Peter Benson seems to be having such a blast in his fat suit as Augustus Gloop one can’t help grinning along with him when he sings about the delights of overeating. His enabling, doting mama Rose Iuro-Damon is a hoot and a half, with a terrific voice, too.

Zoe Boland is so perfectly loud and obnoxious as spoiled brat Veruca Salt.

One of several sound system glitches Saturday night caused her microphone to fail during “I Want it Now.” This didn’t phase her a jot. She just belted it out louder, managing to make herself heard even from far upstage.

Jason Beckwith was perfect as Veruca’s over-indulgent checkbook-wielding dad. Excellent Aussie accent by the way.

Another great belter is Erin Hollis as the gum-chewing Violet Beauregarde. This girl has a lot of stage experience for a nine-year-old, and it shows. No matter what was going on onstage, this girl stayed in character, furiously chomping away and looking peeved.

As her mom, Stephanie Clement was hysterically funny.

As the dotty grandparents, Mark Carrignan, Laura Levin, Tony St. Denis and Sara White, are great fun – especially White, who constantly has to holler to her deaf husband. Carrignan as Grandpa Joe gets to go along on Charlie’s adventure. Mallory Watkins as Charlie’s mother couldn’t have been more perfectly cast, with her winsome presence and lovely soprano voice. Her duet with her son “Cheer up Charlie” is a tearjerker.

But back to those kids.

As the screen addicted Mike Teavee, Rex Demuro is totally believable and recognizable. He commands every scene he is in – especially his song “I See It All on TV.”

As his ditzy, flirty mom, Jenni Mae Parker is also right on the mark. Her tango with the TV announcer Phinneas Trout (a perfectly cast Jonathan Bender) is hilarious.

And boy, it has been too long since Thomas Van Gorder has graced our local stage. As a youngster, he wowed audiences as a soprano in “Amahl and the Night Vistors” and “Sound of Music.” Though his voice has changed, his talent is still top notch. He is so scrumptious as the Candy Man, one only wishes he had more songs in this show.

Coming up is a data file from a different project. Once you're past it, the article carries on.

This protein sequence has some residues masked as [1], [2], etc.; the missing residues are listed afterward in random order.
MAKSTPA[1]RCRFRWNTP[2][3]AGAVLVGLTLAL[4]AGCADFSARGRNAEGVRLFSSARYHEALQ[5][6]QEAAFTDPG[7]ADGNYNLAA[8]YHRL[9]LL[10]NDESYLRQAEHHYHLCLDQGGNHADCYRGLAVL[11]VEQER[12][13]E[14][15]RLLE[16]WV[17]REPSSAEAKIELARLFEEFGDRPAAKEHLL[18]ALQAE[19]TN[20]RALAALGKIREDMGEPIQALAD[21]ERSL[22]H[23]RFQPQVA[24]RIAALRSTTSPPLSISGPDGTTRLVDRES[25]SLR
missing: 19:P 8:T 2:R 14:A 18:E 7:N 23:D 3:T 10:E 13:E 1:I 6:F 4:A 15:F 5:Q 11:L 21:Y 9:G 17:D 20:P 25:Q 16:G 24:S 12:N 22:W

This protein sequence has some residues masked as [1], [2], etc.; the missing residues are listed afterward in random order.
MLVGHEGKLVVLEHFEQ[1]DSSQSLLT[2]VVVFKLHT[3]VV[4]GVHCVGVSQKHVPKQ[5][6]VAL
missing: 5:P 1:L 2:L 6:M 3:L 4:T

Producer Doug Van Gorder assembled a blue ribbon team when it comes to adding production value. The costumes – absolutely loved those Oompa Loompas and Violet’s blueberry dress! – sets, stage dressing, graphics and props are all just wonderful. With the exception of some scratchy and uncooperative microphones, the technical aspects are wonderful too, including a psychedelic boat ride, a gondola trip and, perhaps for the first time ever on this stage, a green screen video that is a highlight of the show.

The pit orchestra under Leonardi-Merchant’s direction was fine, too, and never overwhelmed the singers.

It all adds up to one terrific, crowd-pleasing show, which should be especially thrilling at the Criterion, especially with that theater’s excellent live acoustics.

The final two performances at the Criterion are Friday, April 15, at 7 p.m. and Saturday, April 16, at 2 p.m. Tickets cost $15 for adults, $10 for seniors or those 12 and under. Admission is free for children under age two.

Tickets for Criterion Theatre performances may be reserved at www.criteriontheatre.org. Tickets also will be available at the door.

For more information, email acadiacommunitytheater@gmail.com.

Nan Lincoln

Nan Lincoln

The former arts editor at the Bar Harbor Times writes reviews and feature stories for The Ellsworth American and Mount Desert Islander.